The Best International Cities for Stargazing

The Best International Cities for Stargazing

With the amount of artificial lighting steadily increasing across the world each year, it’s making it harder to find spots to go stargazing. Whether you want to zoom in on the Andromeda constellation with your high-powered telescope or simply wish upon a shooting star, we’ve got you covered with our list of 50 international cities that are great for stargazing.

The Best International Cities for Stargazing table

Denver, Colorado is our top city for stargazing

Coming in first place for stargazing is Denver, Colorado. Whilst the elevation of the city definitely helps (it’s the highest of all cities on our list), it also boasts low levels of rain and relatively low levels of light pollution. If you’re in the city and want to spend an evening gazing up at the stars, head to Red Rocks Amphitheatre (when there aren’t any concerts on, of course!) or Chamberlin Observatory.

In fact, cities in the United States dominate the top ten, with El Paso, Texas in second position. Stargazing here is a popular pastime for locals and tourists alike; the Hueco Tanks State Park holds regular guided tours at night.

Positions three and four are two Canadian cities: Calgary (the Rothney Astrophysical Observatory is a great hotspot) and Edmonton, where you might even be able to see the Northern Lights if you’re really lucky!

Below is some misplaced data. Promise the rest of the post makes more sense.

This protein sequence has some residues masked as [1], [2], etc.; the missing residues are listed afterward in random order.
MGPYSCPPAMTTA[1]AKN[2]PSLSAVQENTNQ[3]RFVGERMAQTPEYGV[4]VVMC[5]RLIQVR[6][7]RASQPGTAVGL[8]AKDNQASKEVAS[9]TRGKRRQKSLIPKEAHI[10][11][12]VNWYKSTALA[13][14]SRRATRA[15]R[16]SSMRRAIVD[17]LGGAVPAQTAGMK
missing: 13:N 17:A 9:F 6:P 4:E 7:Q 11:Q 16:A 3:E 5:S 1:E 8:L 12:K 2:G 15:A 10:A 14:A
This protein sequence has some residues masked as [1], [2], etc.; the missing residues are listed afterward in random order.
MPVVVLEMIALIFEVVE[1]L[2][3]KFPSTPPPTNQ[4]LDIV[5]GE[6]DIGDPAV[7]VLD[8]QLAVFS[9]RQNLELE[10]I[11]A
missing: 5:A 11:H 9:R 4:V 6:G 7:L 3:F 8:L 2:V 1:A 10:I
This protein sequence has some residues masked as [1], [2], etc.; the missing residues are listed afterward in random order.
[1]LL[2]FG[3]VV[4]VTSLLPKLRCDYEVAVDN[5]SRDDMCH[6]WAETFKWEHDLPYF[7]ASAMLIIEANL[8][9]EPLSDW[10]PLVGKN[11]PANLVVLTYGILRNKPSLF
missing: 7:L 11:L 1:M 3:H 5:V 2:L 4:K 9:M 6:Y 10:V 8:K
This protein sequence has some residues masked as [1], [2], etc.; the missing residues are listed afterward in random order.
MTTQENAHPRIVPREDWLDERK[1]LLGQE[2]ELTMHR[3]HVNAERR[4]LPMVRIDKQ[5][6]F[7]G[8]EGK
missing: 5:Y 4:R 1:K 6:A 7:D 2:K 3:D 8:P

Rounding up the top five is the first European city to make the list: Madrid, Spain, which has extremely low levels of light pollution at 89.51.

The USA continues to dominate the top ten, with Las Vegas in sixth place; this might sound surprising given all of the hotels and casinos contributing to its high levels of light pollution. However, all you need to do is drive out of the city for 25 minutes until you reach the desert, and you’ll feel like you’re in another part of the world entirely. Wrap up warm and you can spend a romantic evening searching for meteor showers, Mars, Jupiter, and more, depending on the visibility.

Phoenix, Arizona and Fort Worth, Texas also make it into the top 10, with Australia’s capital, Canberra, entering at position 8 thanks to its low levels of light pollution (61.55).

Top cities for stargazing in USA & Canada

Top cities for stargazing in Europe and the UK

Madrid aside, the next city in Europe to feature on our list of stargazing capitals is Barcelona, in position 11. Sofia in Bulgaria follows closely behind, alongside Germany’s second city, Munich, and Valencia in Spain.

Top cities for stargazing in Europe & the UK

Top cities for stargazing in Australia

Australian cities feature further down the list. Newcastle is the second Australian city to make the list, in 15th place, followed by:

  • Sydney in 21st
  • Adelaide in 27th
  • Logan City in 31st
  • Melbourne in 35th
  • Wollongong in 39th
  • Brisbane in 48th
  • Perth in 49th

Top cities for stargazing in Australia

Light pollution levels and energy consumption around the world

While factors such as average temperatures, levels of rain and altitude all play a part in how good a city is for stargazing, a huge factor is light pollution levels.  Out of all the cities included, the lowest light pollution levels come from Kitchener, Canada, with just 25.78 (placing 10th). In fact, there are several Canadian cities that have lower levels of light pollution than many other places around the world; Montreal has the fourth-lowest level on our list, with Edmonton, Toronto and Ottawa close behind.